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Starbucks Introduces New Line Of Iced Beverages

Source: Alex Wong / Alex Wong Starbucks should identify potential patterns of discrimination in its hiring and survey the communities surrounding its stores to see whether residents — particularly those of color — feel welcomed, said a report released Monday that details how the company can address bias.

The report comes a little more than a month after Starbucks shut all its U.S. stores for an afternoon to conduct anti-bias training. The training followed a national outcry over the arrests of two black men at a Philadelphia Starbucks in April.

Among the recommendations:

Conduct in-store tests to see if staff are treating customers of various backgrounds differently.

Allow for an independent review to examine the company’s policies and racial diversity.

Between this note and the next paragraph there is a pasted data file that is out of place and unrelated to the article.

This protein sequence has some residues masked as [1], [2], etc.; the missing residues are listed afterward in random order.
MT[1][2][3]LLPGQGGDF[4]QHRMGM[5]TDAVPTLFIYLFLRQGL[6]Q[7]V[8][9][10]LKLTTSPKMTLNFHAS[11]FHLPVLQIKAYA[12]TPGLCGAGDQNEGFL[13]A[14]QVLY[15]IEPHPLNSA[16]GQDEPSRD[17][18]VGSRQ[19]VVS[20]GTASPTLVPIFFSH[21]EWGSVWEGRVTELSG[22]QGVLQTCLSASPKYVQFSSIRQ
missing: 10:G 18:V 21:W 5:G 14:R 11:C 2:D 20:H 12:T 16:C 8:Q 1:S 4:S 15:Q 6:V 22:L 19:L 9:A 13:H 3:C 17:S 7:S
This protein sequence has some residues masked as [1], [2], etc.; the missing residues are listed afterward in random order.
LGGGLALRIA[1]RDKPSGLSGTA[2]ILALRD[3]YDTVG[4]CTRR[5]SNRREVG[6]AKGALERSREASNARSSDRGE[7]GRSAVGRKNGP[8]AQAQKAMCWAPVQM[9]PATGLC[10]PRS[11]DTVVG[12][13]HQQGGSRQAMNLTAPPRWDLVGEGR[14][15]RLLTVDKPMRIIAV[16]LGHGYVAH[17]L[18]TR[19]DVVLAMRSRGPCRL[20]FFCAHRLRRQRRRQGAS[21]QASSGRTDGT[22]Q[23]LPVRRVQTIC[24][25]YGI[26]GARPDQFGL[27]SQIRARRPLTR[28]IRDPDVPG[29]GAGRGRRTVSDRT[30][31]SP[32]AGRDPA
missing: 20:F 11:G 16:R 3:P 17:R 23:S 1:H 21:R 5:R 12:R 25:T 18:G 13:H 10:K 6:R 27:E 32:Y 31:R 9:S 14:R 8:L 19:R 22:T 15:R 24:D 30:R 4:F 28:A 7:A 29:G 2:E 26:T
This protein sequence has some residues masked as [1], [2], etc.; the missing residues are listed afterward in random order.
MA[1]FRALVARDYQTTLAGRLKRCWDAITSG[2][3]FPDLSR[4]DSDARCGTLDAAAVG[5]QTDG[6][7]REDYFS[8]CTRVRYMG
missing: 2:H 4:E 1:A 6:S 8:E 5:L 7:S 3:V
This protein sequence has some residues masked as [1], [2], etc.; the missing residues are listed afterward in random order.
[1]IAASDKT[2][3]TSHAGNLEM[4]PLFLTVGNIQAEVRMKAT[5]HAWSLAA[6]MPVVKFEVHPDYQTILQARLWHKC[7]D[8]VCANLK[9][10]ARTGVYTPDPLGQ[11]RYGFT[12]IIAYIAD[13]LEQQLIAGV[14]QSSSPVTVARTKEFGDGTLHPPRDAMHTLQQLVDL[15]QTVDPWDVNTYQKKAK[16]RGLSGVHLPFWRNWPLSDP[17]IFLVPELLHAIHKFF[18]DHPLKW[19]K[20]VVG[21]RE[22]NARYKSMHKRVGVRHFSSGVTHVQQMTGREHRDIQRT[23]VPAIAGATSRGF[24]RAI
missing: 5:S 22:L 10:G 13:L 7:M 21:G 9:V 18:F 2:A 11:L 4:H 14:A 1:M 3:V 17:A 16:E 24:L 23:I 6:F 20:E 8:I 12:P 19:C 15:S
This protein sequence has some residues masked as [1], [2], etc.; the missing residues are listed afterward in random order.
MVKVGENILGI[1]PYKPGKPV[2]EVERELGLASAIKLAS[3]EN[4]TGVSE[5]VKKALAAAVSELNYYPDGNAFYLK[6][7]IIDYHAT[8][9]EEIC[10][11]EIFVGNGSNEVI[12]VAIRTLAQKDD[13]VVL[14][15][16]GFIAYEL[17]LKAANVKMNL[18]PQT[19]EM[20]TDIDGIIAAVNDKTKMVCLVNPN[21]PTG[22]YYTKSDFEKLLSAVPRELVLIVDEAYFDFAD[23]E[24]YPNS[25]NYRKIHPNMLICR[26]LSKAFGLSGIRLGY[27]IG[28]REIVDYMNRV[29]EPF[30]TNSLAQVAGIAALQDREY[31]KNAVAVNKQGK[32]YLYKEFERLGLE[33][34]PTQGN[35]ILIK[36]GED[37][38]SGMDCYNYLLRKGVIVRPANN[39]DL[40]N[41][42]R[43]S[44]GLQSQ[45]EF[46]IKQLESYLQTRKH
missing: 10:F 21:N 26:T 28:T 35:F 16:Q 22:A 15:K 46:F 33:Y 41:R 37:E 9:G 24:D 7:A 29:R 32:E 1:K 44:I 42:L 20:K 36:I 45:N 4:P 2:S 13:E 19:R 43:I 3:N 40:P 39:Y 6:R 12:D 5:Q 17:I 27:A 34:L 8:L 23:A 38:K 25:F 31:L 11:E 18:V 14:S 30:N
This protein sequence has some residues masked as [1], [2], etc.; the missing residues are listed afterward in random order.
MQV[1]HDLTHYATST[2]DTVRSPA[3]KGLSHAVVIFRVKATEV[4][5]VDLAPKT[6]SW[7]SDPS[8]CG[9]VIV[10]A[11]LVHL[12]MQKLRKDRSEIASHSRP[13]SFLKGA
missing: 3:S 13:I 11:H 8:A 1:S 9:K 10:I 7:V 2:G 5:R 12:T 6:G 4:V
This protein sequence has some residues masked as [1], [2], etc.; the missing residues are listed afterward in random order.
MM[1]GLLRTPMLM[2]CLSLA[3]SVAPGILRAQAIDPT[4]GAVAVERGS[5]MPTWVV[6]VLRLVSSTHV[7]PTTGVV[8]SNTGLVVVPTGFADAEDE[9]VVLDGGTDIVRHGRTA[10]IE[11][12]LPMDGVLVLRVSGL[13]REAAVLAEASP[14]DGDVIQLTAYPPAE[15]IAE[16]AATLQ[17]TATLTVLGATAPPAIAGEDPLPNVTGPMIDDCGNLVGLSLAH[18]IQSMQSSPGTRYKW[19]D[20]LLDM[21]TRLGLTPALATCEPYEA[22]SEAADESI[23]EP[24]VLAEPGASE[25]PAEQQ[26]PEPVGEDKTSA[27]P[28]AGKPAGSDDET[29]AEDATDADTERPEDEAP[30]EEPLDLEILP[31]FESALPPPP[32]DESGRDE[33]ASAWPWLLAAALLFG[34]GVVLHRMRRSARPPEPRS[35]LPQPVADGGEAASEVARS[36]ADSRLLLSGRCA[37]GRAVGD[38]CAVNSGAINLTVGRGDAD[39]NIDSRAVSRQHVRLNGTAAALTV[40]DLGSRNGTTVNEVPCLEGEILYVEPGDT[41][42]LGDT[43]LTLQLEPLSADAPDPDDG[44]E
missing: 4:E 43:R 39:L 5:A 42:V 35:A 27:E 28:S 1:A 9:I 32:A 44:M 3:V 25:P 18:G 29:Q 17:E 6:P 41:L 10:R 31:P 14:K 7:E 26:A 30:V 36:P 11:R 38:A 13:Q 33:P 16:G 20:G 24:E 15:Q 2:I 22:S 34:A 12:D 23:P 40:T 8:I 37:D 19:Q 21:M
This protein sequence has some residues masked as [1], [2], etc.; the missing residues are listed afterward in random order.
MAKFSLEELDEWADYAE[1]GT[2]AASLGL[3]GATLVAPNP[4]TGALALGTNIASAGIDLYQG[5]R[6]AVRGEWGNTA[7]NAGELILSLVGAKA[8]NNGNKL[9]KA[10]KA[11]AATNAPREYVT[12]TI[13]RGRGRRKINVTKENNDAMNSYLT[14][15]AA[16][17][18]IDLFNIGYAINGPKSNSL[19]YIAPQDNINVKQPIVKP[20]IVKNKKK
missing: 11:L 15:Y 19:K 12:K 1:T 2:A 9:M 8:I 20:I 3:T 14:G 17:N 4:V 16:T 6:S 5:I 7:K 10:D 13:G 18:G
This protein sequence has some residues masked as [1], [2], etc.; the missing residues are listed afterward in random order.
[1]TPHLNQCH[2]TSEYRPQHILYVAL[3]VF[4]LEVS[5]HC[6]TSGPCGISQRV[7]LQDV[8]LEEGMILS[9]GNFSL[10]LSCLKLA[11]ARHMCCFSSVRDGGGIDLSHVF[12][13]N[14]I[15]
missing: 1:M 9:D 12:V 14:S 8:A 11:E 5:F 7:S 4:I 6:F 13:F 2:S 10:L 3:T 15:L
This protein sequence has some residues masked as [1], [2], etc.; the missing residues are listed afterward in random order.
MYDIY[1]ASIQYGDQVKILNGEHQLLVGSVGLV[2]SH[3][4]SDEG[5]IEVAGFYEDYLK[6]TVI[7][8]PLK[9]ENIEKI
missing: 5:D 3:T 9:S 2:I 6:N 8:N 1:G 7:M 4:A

Identify patterns of discrimination in employee recruitment, hiring, retention, pay, promotion and grievance procedures.

Improve communication between staff and the corporation. After the Philadelphia incident, the report said, “it became clear that front-line store employees were aware of rising tensions from a shift to more stringent enforcement of customer-only policies well before the incident occurred.”

“What happened to us shouldn’t happen to anyone,” said Donte Robinson, one of two black men arrested when the store manager called police. “While we cannot change the events of April 12, we are committed to doing what we can to increase opportunities in our community and to prevent other African Americans from being profiled at Starbucks or any other business.”


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